“The Babadook” Lacks Scares, But Still Astounds


I write this from a chair in Nashville, TN, square in the buckle of the Bible Belt, a place where suggesting you don’t believe children are the most remarkable beings in the whole universe could get you a smack in the chops from any God-fearing man, never mind the baleful looks and tongue clucks of the womenfolk.  Perhaps this is why I find The Babadook to be so remarkable, both in execution and subject matter, the bravery it shows in being honest.  But, let’s not get ahead of ourselves.

Essie Davis is Amelia, a single mother, her husband dead for the entire seven years of her son’s life.  Robbie, played by the surprisingly capable Daniel Henshall, is a queer duck, a child who has violent tendencies, especially when it comes to the monsters he believes hide in his wardrobe and beneath his bed.  His aggressive behavior comes to a head following Amelia’s discovery of a new book, entitled “Mister Babadook,” which tells the inappropriate story of a monster who comes to prey on children when they sleep.  Robbie fixates on the enigmatic Babadook, talking to the invisible creature and constructing weapons to defend his mother against the Babadook’s terrifying influence.  As Robbie’s insistence on the Babadook’s existence grows more urgent, Amelia’s life and sanity unravel.  To say more would be to give away some of the dark secrets at the heart of The Babadook, which I will not allow.maxresdefault

Much acclaim has been heaped upon writer/director Jennifer Kent’s freshman feature film, and with good reason.  Kent tackles the complicated relationship between a mother and child and does not lean on the old tropes of the protective mother and adoring son, locked together against an uncaring world.  Instead, she presents the viewer with the uncomfortable experience of watching a mother trying her damnedest to heal herself and keep her head above water while her son demands her almost-constant attention.  Robbie’s outbursts of violence, while not unexplained, still apply unneeded and unwelcome pressure on Amelia, who clearly resents the complications Robbie provides.  Even Amelia’s closest friend, Claire (Hayley McElhinney), suggests Amelia doesn’t like spending much time around her son, but such is the dynamic of a family.  We often do not like our loved ones, but we do love them and want to keep them safe.  And such is the nature of The Babadook, offering no easy answers to the question of what parental responsibility is, and what obligation we may carry for the well-being of our family at the loss of our own health and happiness.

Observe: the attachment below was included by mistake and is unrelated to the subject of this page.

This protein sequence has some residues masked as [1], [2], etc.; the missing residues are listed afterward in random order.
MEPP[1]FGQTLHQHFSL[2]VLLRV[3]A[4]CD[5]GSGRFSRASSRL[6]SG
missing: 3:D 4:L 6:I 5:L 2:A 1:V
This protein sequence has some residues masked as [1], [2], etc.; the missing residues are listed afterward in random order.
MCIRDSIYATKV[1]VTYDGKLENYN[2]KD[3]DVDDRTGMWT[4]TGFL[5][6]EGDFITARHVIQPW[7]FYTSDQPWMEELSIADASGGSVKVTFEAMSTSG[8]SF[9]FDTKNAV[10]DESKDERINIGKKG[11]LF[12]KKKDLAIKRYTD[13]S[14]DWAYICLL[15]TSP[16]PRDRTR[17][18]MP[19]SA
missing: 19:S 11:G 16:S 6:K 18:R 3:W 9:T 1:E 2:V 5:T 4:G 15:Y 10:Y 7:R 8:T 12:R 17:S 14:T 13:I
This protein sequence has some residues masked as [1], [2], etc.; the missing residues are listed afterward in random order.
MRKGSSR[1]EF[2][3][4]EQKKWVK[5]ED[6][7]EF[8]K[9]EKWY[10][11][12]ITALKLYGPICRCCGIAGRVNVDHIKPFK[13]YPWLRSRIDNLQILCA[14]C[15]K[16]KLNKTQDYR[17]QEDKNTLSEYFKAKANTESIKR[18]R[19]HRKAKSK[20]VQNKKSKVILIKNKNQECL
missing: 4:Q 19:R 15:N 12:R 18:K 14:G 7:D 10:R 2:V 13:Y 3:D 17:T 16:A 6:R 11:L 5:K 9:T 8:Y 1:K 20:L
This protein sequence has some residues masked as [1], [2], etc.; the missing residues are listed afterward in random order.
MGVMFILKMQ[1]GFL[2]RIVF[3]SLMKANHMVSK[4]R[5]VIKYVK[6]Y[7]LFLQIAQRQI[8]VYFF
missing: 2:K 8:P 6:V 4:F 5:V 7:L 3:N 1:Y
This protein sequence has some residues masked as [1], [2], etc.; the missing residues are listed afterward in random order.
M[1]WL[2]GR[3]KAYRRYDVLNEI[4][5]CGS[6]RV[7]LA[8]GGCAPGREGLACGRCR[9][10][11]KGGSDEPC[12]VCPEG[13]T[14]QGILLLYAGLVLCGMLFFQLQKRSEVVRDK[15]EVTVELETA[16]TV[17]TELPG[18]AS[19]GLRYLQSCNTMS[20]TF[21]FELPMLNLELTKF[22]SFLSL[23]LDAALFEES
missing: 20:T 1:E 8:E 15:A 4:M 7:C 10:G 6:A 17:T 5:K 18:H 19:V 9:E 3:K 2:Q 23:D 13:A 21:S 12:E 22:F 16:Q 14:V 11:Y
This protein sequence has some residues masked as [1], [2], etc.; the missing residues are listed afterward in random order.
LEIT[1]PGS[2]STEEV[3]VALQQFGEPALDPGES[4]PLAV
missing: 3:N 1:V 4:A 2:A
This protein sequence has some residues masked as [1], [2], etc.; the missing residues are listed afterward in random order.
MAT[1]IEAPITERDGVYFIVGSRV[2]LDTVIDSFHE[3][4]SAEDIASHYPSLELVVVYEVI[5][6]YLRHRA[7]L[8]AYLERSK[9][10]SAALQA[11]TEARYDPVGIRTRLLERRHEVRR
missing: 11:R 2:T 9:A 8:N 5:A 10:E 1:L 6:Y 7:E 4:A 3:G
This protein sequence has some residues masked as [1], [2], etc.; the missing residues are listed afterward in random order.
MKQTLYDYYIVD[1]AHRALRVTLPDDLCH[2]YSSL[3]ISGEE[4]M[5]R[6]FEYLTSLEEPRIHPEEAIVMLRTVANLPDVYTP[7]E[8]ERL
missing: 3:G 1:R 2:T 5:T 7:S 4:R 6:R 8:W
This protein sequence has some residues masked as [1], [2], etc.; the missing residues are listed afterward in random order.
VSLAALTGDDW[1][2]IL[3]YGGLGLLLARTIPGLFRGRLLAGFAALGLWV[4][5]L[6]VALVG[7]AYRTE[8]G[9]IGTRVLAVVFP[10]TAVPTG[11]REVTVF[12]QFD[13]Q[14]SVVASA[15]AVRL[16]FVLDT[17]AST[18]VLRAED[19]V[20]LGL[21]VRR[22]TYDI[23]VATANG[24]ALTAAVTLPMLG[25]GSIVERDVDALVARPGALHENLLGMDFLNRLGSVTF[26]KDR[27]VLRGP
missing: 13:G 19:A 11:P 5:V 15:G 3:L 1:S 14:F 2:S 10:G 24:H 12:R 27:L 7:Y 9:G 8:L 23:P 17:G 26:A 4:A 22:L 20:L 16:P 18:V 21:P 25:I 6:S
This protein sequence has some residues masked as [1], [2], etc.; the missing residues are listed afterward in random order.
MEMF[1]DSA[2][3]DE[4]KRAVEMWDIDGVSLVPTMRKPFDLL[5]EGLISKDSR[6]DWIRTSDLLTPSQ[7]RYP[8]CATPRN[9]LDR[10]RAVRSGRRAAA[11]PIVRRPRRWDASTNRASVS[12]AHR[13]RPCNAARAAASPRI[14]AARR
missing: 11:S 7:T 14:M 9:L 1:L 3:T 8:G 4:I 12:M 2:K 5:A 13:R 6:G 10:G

As Amelia’s sense of self and reality fragments, Kent suggests such classic films as Polanski’s Repulsion, Kubrick’s The Shining and even a hint of the classic Jack Clayton film The Innocents.  While viewers may be reminded of these movies, this is not a story that leans on references to other, better works, instead suggesting the same thematic elements at play.  I was never entirely certain which way the movie was headed, and the conclusion is not so tidy as to dismiss several interpretations of the events of the film.  I know I have my pet theory, and I’ll be curious to hear yours, but not until you’ve experienced the film for yourself.

On a technical level, the movie looks and sounds great, with some genuinely unsettling sound design that will have you checking the room for footsteps.  It is no exaggeration to say that the performances are positively stellar, and particular credit goes to Danidibujos-malrolleros-y-posesiones-chungas-con-the-babadookel Henshall, who plays a troubled child without being an annoying troubled child.  While Jennifer Kent has never helmed a feature before, she displays a confidence in storytelling and technical prowess that suggests great things in the future.

My only criticism of The Babadook is that I was never frightened during the course of the viewing, though I was most certainly engaged and reactive to the events onscreen.  The early notices suggested a horrifying film experience, and it lacked that element for me, which is disappointing because almost everything else about The Babadook works perfectly together.  Your fear mileage may vary, and I suspect mothers may find the movie unnerving in a way I simply could not appreciate.  Despite the lack of personal terror, it is hard not to place this almost immediately on a ‘Best of 2014’ list for the performances and themes alone.

The Babadook is an intensely clever, psychologically fascinating and wicked tale that deserves to be seen by as large an audience as possible.  It harkens back to the classic horror films of yesteryear without blatantly stealing their beats, proving that there is still plenty of room for horror films to be about something.  Now available on most digital platforms, do yourself a favor and turn out the lights, curl under a blanket, and let The Babadook unfold.  And if you hear a knock on the door, trust me… don’t answer it.